I believe that the bilge fans are fairly small, high speed axial fans (bladed) and I don't think they'd actually help increase the air movement though your system. I doubt they can operate at the pressure capability that you already have with the built in blower of the AC. They might actually restrict total flow through your hoses. There also may also be noise factor to contend with.

I'd be thinking about simply doubling up on the hoses...two for intake and two for exhaust. Or going to a slightly large hose format...maybe six-inch.

Experiment with the bilge fan and let us know how it works out. Sometimes someone has to just do the experimenting. When you get this totally figured out there will be a lot of happy campers....literally...on the forum. Thanks for taking on this project. :thumbsup: :thumbsup:
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Postby Shadow Catcher » Wed Jul 06, 2011 9:23 pm

Checking the CFM for a typical 5000 BTU AC I am seeing between 140 to 240 CFM and the 4" bilge at about 220 to 240CFM, I am hoping this will be enough. I may also be able to smooth the air flow. The experience was that the AC unit would work for 20+ minutes before needing to be cycled off for a few minutes to allow ice to melt. I was using it while doing some electrical work installing a Sirius satellite receiver.
Again one of the advantages of having the only mechanical connection through the hoses is that it isolates sound.
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Postby Shadow Catcher » Sun Jul 10, 2011 3:08 pm

Success :thumbsup:
I added the bilge blower rated a 240 CFM and this has taken care of the icing problem. The pictures are at what is currently the bottom of the first posting. I do need to refine how this goes together and I will edit pictures of the final solution.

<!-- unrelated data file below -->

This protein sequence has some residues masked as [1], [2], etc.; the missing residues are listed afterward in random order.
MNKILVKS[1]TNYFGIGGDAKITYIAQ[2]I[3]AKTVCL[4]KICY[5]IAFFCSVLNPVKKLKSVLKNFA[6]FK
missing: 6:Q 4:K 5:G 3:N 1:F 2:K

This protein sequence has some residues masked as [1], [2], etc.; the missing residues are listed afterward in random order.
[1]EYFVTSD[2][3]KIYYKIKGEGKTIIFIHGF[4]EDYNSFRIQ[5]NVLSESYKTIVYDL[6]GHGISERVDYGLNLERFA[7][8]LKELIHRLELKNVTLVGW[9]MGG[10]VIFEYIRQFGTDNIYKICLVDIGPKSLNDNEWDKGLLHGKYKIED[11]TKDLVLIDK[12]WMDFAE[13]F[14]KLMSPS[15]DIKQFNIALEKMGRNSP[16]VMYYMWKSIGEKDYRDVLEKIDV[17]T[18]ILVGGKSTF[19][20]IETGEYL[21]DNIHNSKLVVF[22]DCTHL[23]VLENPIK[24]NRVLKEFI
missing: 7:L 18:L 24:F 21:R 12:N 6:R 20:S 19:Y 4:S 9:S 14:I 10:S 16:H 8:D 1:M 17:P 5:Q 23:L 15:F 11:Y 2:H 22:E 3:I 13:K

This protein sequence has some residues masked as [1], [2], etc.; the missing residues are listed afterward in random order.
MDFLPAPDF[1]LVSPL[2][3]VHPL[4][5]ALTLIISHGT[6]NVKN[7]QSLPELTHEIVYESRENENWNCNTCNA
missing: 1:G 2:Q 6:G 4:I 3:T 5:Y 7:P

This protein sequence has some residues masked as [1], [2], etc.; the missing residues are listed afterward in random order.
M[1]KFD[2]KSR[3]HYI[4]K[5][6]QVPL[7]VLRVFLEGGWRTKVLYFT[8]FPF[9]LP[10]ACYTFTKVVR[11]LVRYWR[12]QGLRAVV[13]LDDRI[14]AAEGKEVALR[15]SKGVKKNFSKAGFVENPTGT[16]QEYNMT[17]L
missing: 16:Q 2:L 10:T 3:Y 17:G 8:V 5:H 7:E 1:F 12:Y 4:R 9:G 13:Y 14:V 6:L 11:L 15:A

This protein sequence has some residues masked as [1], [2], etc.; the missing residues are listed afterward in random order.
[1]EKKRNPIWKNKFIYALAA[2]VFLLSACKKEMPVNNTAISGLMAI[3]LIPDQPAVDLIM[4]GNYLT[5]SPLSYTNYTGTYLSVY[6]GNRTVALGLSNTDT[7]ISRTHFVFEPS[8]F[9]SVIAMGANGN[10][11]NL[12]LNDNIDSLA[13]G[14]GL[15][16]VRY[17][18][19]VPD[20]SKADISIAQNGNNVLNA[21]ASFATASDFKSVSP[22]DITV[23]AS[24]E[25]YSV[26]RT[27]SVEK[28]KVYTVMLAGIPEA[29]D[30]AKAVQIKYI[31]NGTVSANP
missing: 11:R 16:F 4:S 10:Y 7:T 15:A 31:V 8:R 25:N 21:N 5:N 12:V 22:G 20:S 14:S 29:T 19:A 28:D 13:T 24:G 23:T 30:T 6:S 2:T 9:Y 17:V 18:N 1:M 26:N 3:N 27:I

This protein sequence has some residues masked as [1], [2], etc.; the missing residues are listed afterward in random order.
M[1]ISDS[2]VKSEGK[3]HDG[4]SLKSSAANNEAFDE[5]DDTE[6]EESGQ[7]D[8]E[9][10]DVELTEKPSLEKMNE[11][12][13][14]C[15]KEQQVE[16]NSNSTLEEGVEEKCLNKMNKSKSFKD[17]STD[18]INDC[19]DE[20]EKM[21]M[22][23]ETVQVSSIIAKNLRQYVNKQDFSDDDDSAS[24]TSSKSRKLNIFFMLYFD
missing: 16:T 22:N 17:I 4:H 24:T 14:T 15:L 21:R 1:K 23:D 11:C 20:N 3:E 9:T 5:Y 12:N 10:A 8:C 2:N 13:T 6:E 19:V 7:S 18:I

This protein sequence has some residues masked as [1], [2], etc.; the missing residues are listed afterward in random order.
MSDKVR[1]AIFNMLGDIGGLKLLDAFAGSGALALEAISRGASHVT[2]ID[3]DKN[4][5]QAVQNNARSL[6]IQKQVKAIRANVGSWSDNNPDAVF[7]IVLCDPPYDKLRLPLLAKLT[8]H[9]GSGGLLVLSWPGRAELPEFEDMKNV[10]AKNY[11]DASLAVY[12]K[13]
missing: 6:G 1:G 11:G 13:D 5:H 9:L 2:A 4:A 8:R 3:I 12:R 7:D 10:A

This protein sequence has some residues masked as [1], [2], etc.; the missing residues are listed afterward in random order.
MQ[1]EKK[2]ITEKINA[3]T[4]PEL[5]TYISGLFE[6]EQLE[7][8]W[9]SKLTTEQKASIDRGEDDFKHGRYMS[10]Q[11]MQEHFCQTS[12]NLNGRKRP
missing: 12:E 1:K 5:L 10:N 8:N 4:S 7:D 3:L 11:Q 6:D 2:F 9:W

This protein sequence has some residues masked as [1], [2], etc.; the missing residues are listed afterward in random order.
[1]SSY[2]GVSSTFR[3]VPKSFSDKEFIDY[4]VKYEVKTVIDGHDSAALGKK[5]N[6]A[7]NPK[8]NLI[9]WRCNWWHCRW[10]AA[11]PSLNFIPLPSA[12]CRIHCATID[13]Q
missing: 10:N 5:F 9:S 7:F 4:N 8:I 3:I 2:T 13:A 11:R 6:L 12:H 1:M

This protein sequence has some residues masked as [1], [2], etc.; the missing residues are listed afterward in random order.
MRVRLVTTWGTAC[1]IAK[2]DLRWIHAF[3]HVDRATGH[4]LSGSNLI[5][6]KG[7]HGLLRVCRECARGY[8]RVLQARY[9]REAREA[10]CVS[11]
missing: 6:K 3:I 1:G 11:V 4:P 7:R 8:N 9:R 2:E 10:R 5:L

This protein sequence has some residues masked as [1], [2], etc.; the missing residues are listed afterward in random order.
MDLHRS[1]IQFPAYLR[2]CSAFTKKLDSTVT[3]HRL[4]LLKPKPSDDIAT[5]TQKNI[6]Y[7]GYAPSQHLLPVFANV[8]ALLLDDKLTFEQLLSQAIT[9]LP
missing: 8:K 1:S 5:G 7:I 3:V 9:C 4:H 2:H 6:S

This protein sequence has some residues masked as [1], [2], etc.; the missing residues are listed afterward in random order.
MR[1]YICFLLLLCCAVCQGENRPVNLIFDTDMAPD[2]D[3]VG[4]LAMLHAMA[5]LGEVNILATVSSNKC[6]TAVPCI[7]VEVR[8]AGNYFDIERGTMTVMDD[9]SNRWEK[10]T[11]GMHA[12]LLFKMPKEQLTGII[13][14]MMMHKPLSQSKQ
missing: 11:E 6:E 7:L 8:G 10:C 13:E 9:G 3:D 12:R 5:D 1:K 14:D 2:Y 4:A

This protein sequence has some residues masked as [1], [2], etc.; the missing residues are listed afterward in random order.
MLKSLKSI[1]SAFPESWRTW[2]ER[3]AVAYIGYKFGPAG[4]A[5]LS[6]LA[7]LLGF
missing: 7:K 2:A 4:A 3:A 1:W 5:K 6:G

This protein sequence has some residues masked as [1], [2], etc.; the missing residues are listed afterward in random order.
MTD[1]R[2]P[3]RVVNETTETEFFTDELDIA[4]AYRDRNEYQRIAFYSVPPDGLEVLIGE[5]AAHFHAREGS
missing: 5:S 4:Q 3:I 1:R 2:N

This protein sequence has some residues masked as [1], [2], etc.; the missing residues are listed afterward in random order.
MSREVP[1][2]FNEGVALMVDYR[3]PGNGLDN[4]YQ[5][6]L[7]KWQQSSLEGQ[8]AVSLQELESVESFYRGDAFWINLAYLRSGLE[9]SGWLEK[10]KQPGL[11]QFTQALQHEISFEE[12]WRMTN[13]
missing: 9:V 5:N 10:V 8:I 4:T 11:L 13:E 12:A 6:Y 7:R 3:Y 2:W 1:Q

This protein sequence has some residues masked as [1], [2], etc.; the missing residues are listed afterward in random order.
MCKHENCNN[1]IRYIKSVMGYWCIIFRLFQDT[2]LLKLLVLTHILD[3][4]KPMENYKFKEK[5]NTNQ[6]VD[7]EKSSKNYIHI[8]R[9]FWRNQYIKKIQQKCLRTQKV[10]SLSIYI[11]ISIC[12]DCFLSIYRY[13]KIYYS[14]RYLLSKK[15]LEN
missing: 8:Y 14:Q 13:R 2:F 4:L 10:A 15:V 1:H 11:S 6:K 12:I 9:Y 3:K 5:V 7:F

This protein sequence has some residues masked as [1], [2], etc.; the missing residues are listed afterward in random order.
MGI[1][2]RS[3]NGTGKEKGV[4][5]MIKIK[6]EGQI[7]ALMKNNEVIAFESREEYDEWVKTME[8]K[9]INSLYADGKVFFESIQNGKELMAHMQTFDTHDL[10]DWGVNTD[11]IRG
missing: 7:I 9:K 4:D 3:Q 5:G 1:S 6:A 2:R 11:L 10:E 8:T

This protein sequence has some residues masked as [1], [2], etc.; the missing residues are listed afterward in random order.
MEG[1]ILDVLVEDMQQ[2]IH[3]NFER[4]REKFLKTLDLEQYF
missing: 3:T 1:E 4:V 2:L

Control wring now has to be re routed around the blower and the hose shortened or re routed to go through the cold air hose instead of the return.
My feeling is that I can reduce the speed of the blower and the noise produced (louder than I anticipated but acceptable as is, if I can not) and now that I know that it works shorten hose and route wires neatly and efficiently.
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Postby Trackstriper » Sun Jul 10, 2011 5:09 pm

Sounds good, guess that bilge blower kicks butt. Keep us posted on this as time goes by. :applause:
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Postby Synthesis » Mon Jul 11, 2011 3:46 pm

I plan to "copy" this idea, only my AC unit will be tongue mounted in a box.
I will duct cold air in, and return air back to the unit.

I have planned ahead for the icing problem a bit by allowing the return to draw air from both the cabin of the teardrop and the outside ambient air.

The idea I have is to be able to regulate the amount drawn from the cabin by using an adjustable vent inside for the return line.

This should prevent icing and allow me to cycle fresh air into the cabin without having to open a window all the way.

Thoughts?
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Postby Shadow Catcher » Mon Jul 11, 2011 4:28 pm